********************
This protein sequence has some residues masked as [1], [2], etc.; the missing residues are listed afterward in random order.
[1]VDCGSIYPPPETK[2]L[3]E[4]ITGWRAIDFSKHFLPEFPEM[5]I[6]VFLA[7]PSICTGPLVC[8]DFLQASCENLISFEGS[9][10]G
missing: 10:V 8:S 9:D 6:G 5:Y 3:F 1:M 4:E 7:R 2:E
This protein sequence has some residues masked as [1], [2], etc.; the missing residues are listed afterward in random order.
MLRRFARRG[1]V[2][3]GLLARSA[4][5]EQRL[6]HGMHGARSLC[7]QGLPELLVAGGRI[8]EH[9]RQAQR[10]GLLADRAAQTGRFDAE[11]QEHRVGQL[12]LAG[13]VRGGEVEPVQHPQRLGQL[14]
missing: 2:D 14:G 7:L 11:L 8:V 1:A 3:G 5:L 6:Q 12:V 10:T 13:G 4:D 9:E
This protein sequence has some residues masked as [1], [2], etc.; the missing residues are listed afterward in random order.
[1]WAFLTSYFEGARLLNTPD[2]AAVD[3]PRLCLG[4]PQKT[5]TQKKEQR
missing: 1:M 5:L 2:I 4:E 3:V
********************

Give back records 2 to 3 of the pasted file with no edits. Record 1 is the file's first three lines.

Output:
This protein sequence has some residues masked as [1], [2], etc.; the missing residues are listed afterward in random order.
MLRRFARRG[1]V[2][3]GLLARSA[4][5]EQRL[6]HGMHGARSLC[7]QGLPELLVAGGRI[8]EH[9]RQAQR[10]GLLADRAAQTGRFDAE[11]QEHRVGQL[12]LAG[13]VRGGEVEPVQHPQRLGQL[14]
missing: 2:D 14:G 7:L 11:L 8:V 1:A 3:G 5:L 6:Q 12:V 10:T 13:G 4:D 9:E
This protein sequence has some residues masked as [1], [2], etc.; the missing residues are listed afterward in random order.
[1]WAFLTSYFEGARLLNTPD[2]AAVD[3]PRLCLG[4]PQKT[5]TQKKEQR
missing: 1:M 5:L 2:I 4:E 3:V